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Bias, greed and confidence: hurdles to investing

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Control these to ensure that wealth creation is not adversely impacted.

The term ‘investment’ can mean different things to different people. ‘Investing’ involves an initial outlay with the aim of recouping more than what we have put in. Investment objectives may be either monetary or non-monetary. The is one such avenue for investors.

While all investors want to earn huge profits, not everyone succeeds in achieving this objective. Just as in any other profession, only the cream rises to the top.

Unlike other professions, ‘investing’ is rather nebulous, as it does not involve a formal education nor correlates very strongly with high (IQ). The ones who fail may blame it on extraneous reasons and ascribe various conspiracy theories for their failure such as the presence of bear cartels, information asymmetry, the rigging of stock prices and so on. Rarely do they blame themselves and their irrationalities for it.

Greed and fear are the key drivers of markets. Most investors get swept away by these two strong forces and end up losing the battle of investing. If indeed we were rational, we should have acted in a diametrically opposite manner to that of the crowd. Sadly that is not the case.

Besides surges in adrenalin, cognitive and emotional biases lead to our downfall.

The former bias deals with errors of judgement. Prime examples of these are representative bias which leads us to purchase a stock merely because some other stock in the industry is performing well. Overconfidence bias leads us to believe that our performance is solely due to our investment skills.

During the recent run-up in software stocks, investors who purchased Wipro just because and were doing well, could be considered as victims of representative bias.

The latter deals with biases arising out of impulsive or intuitive actions. Examples of this include the endowment effect, wherein owners of a stock always feel that it is undervalued and often desire higher prices for their holdings.

In case of loss-aversion bias, investors are mentally unwilling to see a loss on paper as an actual loss. Hence, they may keep holding on to a bad investment in the hope that it will eventually recover.Investors who invested in banking stocks in early 2010 are currently experiencing both these emotional biases.

Often, these subtle biases act as roadblocks on the way to wealth creation. Also, counter-intuitive as it may seem, many a time, inactivity plays a big role in success. In simple terms, investing involves buying something cheap and selling it when it becomes expensive. Obviously it is not possible to get cheap stocks everyday. Astute investors wait patiently for the right opportunity to arise, conserving their capital in the meantime.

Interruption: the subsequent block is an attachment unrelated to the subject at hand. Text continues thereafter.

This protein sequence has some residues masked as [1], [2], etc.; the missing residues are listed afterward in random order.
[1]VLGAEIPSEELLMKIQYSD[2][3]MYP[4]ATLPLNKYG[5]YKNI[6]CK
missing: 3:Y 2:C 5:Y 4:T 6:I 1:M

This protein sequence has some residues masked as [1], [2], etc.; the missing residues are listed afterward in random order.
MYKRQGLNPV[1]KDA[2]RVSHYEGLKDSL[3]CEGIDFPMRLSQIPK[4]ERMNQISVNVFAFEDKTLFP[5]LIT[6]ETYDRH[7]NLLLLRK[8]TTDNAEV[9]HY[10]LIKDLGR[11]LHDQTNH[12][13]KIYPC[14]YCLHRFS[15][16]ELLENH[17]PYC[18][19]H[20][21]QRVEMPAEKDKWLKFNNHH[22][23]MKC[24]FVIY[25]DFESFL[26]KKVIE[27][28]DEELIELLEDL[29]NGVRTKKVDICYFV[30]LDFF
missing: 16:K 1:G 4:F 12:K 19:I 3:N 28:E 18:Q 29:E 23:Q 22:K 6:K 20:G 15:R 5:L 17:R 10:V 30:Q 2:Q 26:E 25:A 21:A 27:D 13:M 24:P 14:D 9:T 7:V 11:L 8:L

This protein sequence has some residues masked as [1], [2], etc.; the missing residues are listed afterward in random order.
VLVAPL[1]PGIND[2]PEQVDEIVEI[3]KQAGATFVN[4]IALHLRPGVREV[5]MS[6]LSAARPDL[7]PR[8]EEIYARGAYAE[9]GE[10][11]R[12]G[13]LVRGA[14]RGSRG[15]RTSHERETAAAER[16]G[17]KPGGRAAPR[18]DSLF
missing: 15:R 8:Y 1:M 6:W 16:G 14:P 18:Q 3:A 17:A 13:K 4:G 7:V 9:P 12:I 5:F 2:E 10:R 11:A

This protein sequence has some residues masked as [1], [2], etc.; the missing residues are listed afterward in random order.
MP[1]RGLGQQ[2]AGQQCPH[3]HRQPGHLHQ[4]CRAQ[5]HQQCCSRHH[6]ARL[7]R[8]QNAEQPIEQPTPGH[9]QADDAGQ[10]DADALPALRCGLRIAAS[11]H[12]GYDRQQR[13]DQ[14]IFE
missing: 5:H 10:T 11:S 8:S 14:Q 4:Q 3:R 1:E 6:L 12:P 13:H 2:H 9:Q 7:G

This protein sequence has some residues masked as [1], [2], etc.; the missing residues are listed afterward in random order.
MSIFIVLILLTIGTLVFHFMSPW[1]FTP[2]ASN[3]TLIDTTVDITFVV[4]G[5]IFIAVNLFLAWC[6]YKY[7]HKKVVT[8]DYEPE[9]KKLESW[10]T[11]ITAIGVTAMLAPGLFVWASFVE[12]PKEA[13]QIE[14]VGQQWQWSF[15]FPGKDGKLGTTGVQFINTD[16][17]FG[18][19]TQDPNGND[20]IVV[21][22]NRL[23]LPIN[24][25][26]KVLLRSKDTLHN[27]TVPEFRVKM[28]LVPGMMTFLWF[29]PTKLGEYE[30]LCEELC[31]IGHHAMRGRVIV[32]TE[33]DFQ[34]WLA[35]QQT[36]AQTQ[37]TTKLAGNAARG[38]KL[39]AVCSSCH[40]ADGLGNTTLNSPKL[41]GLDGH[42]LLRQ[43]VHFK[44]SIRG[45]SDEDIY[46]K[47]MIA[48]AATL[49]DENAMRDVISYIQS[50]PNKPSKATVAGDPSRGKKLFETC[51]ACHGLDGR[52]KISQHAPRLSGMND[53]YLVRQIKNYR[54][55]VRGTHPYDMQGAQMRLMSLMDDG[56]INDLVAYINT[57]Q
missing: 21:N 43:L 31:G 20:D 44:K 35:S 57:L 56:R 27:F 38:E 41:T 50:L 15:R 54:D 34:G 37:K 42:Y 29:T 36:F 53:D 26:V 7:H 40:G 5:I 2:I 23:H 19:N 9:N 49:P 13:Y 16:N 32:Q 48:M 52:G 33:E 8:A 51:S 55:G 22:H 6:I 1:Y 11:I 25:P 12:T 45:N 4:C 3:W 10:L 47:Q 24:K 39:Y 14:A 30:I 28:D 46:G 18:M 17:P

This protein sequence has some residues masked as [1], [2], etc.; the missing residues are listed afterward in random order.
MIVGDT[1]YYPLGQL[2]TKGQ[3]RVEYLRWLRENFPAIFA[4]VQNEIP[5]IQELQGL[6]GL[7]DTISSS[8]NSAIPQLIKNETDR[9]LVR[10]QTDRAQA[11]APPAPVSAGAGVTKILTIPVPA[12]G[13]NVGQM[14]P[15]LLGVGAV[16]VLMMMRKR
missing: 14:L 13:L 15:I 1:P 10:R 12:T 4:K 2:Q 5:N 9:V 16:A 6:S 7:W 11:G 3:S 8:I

Surprisingly, most market players consider this to be an extremely difficult task. For them, investing is the art of making money by taking advantage of every microscopic wiggle in stock prices. Actually, between the two options, it is the latter which is more difficult. However, there is no dearth of players trying to win this seemingly difficult battle.

Amidst all this noise it is worth dissecting two few memorable quotes by two of the world’s greatest investors:

“In the short term, the stock market behaves like a voting machine, but in the long term it acts like a weighing machine,” said Benjamin Graham. Meaning: In the short term, stock prices are slaves to popular sentiment but in the long run, prices usually reflect the true value of the company. That is why it is always suggested than investors invest with a long-term view as short-term jitters do not impact investments then.

has said, “I never attempt to make money on the stock market. I buy on the assumption that they could close the market the next day and not reopen it for five years.” The stock market is merely a vehicle to be able to purchase good companies when the price is right. After that there is no need to worry too much about prices. One must closely track the financial performance of the company he/she has purchased, rather than its stock price.

Other than our own inner devils, there are others who stand in our way.

* Brokerage houses who aim to make money by making others transact as much as possible by offering a panoply of stock ideas.

* Financial media which broadcasts expert opinions and conducts surveys of stock brokers. Most of them accord more importance to short-term market movements as compared to the long-term.

Allocating one’s capital efficiently is a difficult task. However, the task is further complicated by inconsistencies within ourselves as well as certain external stimuli, all of whom are bent on influencing our actions.

The writer is vice president, Parag Parikh Financial Advisory Services

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